What Is Fair Use?: A Short Introduction from the Maker of Everything is a Remix

Back in 2010, we began fea­tur­ing a series of videos from film­mak­er Kir­by Fer­gu­son. Called Every­thing is a Remix, the four-part video series explored the idea that (to quote from one of my ear­li­er posts) “great art doesn’t come out of nowhere. Artists inevitably bor­row from one anoth­er, draw­ing on past ideas and con­ven­tions, and then turn these mate­ri­als into some­thing beau­ti­ful and new.” That applies to musi­cians, film­mak­ers, tech­nol­o­gists, and real­ly any­one in a cre­ative space.

If you would like to watch the orig­i­nal series in its total­i­ty, I would refer you to the video below. Above, you can now watch a new Kir­by Fer­gu­son video that delves into the con­cept of Fair Use–a con­cept defined by the Stan­ford Copy­right and Fair Use web­site essen­tial­ly as “any copy­ing of copy­right­ed mate­r­i­al done for a lim­it­ed and ‘trans­for­ma­tive’ pur­pose, such as to com­ment upon, crit­i­cize, or par­o­dy a copy­right­ed work.” They go on to say:  “Such uses can be done with­out per­mis­sion from the copy­right own­er. In oth­er words, fair use is a defense against a claim of copy­right infringe­ment. If your use qual­i­fies as a fair use, then it would not be con­sid­ered an infringe­ment.”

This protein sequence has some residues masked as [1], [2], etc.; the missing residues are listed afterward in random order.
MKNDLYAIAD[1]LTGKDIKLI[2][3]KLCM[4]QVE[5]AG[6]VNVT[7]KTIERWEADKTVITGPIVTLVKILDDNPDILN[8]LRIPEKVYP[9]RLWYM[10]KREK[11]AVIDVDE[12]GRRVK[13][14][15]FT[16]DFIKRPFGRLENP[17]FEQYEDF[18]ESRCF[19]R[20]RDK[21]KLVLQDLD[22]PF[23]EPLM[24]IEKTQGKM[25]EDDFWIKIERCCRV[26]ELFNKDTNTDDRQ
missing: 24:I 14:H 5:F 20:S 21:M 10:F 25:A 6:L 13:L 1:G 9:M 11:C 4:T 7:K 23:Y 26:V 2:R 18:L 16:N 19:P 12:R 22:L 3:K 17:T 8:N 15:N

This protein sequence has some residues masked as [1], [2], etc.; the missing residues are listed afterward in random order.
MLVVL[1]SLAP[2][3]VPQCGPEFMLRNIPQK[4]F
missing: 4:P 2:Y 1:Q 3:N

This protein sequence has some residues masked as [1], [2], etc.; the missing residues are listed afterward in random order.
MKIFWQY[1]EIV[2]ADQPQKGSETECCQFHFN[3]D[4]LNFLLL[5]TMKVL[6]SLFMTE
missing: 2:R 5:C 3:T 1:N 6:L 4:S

Need­less to say, fair use is an impor­tant con­cept if you’re mak­ing your own videos on Youtube, or if you’re a teacher using media in the class­room.

By the end of his short video, if you’re still not clear what Fer­gu­son means by Fair Use, you’re in luck. He’s giv­ing you the oppor­tu­ni­ty to sub­mit ques­tions to be answered by “a real live lawyer in a fol­low up video.” He also includes extra resources at the end of the seg­ment.

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Open Culture was founded by Dan Colman.